Crunchies Pet Foods' Redesign
Personal project 2021
My Role: UX/UI design
Timeline: 4 weeks
Tools used: Figma, Optimal Workshop, Mirro
Crunchies is a local natural pet food supply store that has served the Washington D.C- Baltimore area since 1996. Crunchies offers home delivery; however, to place an order you must know what products they offer by either visiting or from word of mouth. This makes reaching new customers a challenge!
Because of the increase in eCommerce sales due to the pandemic, Crunchies’ has the potential to expand its customer base. They can also enhance the experience of their loyal customers by providing a delightful and convenient way to shop for their products.
For four weeks I jumped into the world of pet e-commerce, gaining insights on market trends and opportunities. A continued surge in curbside or home delivery options will continue throughout 2021. Many of those in isolation turned to pet ownership to combat pandemic isolation. People are more concerned about their pets health in 2020.
I interviewed 5 participants to gain a better understanding of their online pet supplies shopping experience. I discovered that people seek products for their pets based on their specific needs and a desire to keep them happy and healthy.
Libby recently adopted a puppy to combat isolation. Her main goal is to keep all of her pets healthy and happy. She loves shopping online; however, misinformation about products can leave her feeling frustrated. She wants to see clear labels and product descriptions so that she can pick the appropriate products for her pets.
Understanding how to categorize Crunchies products without making assumptions was key. To begin, I conducted a remote open card sort with 8 participants. Here participants organized 30 products into groupings of their likings. I created a sitemap, further exploring how to categorize each item depending on the type of pet and its needs. Even though Crunchies is a small business, its products needed to be organized in a pattern familiar to users.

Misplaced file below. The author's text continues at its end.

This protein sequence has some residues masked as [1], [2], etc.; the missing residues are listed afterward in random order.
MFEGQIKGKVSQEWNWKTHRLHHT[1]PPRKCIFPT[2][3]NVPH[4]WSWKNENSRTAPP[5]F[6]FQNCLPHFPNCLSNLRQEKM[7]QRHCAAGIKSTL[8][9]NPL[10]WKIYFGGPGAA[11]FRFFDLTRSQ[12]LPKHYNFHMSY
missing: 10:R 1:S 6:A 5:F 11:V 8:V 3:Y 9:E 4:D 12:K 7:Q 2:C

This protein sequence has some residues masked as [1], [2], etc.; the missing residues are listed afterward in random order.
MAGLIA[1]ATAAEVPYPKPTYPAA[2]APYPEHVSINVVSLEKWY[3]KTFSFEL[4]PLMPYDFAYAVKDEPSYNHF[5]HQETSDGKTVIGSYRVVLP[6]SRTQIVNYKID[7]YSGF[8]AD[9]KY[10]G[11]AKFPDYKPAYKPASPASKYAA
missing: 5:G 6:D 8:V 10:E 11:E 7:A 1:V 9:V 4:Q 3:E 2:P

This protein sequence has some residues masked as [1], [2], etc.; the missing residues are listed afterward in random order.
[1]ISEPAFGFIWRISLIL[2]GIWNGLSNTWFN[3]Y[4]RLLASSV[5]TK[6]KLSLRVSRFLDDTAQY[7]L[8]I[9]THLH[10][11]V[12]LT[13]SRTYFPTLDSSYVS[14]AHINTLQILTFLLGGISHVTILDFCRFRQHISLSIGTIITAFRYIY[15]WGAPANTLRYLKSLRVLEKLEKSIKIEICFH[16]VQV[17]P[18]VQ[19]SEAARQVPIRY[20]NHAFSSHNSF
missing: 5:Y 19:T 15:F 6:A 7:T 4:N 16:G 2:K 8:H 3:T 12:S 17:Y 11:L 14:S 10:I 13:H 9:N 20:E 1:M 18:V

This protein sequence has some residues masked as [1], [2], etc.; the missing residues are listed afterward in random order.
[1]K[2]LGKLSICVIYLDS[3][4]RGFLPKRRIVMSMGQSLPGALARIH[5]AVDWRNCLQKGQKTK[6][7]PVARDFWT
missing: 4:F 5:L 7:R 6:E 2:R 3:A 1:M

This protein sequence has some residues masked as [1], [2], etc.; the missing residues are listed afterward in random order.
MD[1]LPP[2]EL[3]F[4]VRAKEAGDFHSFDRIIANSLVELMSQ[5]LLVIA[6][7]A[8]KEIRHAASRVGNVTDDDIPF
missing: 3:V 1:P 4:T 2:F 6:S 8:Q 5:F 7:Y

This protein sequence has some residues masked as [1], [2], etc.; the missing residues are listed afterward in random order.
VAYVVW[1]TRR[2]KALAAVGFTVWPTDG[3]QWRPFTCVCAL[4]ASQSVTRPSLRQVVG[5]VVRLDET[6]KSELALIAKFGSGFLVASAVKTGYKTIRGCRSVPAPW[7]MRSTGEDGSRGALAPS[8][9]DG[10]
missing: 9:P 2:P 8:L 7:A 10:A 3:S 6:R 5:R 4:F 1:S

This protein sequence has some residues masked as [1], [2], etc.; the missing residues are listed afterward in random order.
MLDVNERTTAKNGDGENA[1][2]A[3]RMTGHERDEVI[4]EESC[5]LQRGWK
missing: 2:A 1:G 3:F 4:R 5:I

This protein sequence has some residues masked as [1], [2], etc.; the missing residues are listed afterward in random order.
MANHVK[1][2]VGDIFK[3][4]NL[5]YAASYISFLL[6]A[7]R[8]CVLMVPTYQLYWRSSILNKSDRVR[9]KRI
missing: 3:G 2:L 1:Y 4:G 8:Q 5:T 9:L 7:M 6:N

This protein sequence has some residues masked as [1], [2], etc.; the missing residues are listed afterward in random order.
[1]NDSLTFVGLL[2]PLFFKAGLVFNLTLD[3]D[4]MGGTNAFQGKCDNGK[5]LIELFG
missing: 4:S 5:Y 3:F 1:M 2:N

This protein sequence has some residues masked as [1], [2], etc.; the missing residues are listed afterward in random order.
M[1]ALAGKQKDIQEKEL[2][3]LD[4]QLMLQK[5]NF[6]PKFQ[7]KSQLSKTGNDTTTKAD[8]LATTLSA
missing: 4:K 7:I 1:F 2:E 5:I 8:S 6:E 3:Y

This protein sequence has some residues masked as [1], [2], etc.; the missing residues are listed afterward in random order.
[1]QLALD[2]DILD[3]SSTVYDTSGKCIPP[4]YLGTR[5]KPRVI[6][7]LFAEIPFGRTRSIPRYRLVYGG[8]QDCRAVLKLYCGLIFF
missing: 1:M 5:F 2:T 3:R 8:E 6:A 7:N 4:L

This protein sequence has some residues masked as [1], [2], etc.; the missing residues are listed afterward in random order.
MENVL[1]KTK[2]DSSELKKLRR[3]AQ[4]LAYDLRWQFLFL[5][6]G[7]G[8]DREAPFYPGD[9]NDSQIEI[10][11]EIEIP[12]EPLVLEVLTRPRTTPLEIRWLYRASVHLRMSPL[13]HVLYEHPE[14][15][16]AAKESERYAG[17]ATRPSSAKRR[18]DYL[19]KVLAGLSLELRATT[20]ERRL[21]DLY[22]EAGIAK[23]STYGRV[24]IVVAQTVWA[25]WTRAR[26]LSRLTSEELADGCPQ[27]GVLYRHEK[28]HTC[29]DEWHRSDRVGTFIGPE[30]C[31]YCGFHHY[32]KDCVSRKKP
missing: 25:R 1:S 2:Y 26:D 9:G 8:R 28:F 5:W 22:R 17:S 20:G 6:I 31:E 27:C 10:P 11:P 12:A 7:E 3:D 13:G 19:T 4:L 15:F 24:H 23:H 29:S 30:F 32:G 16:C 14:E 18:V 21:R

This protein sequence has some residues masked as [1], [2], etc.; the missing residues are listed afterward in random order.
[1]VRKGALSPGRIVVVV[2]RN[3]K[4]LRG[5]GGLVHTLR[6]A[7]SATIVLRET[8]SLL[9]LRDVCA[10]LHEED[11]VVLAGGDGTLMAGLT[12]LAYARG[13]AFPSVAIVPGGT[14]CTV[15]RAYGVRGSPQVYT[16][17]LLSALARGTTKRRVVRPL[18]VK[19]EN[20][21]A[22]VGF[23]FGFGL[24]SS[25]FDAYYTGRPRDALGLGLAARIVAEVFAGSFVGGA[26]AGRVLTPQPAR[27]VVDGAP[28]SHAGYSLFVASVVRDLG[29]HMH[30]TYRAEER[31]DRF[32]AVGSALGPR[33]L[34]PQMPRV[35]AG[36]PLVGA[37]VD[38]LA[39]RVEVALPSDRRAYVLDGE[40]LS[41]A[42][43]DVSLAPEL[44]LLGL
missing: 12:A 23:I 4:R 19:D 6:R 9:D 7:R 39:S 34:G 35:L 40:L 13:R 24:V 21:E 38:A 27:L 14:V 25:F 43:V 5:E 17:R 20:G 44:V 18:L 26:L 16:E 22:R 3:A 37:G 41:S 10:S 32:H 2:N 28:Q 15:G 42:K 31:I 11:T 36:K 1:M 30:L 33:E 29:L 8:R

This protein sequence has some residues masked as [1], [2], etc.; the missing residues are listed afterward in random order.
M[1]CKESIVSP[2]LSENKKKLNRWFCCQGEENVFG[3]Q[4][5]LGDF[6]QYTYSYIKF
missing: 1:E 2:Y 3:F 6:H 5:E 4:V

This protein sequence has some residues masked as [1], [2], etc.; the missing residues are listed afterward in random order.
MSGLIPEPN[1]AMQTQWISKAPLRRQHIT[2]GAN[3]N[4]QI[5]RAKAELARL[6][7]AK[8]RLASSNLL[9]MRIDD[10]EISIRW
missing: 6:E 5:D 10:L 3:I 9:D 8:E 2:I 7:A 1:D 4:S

Users created 6 main categories:
With the insights gained from users and the card sorting, I was able to create a sitemap. This helped me to organize the products by pet: dog, cat, and small animal. Accessories and bedding were grouped together to create the supplies page.
At this point, I wanted to see how the user would navigate the site and start brainstorming what pages to design next. This purchase flow guides Libby through the site to purchase a bed for her large cat.
Grabbing my notebook and pen, I set out to work through the screens, starting with the homepage. This is one of my favorite parts of the process, it's a bit messy and exciting!
I visited the brick-and-mortar store for more inspiration. I was greeted by welcoming staff and two friendly cats. The store was clean, well organized, and definitely a local go-to spot. Keeping the overall look clean and adding vibrant colors, I was able to bring that same energy online. I wanted to highlight that Crunchies is a local store, not a large online company.
I started with the idea that users can access the main menu from another area on the homepage. The first iteration was simple buttons that you click to shop by a cat, dog, or small pet. Thinking back to Crunchies’ branding, I saw this as an opportunity to create an engaging space for users.
After the prototype was ready, I gathered 6 pet-loving participants for remote testing. Observing users gave me invaluable insights! I took those insights and organized them into an affinity map. From there I was able to prioritize the next steps:
- Revisit shipping options by adding a curbside pickup option
- More order detail available on the confirmation page
- Users wanted the ability to track their home delivery
My first priority was to iterate on the checkout process to make it as seamless as possible. During my early sketching, I found myself not giving this area as much attention as it needed. After testing, I realized how important the checkout flow is to users and the business.
To go further with this project, would conduct more usability testing for the final design and follow up with web analytics.
The hardest part was overcoming a design block while creating the wireframes. I was able to overcome this by keeping the user and business goals in mind.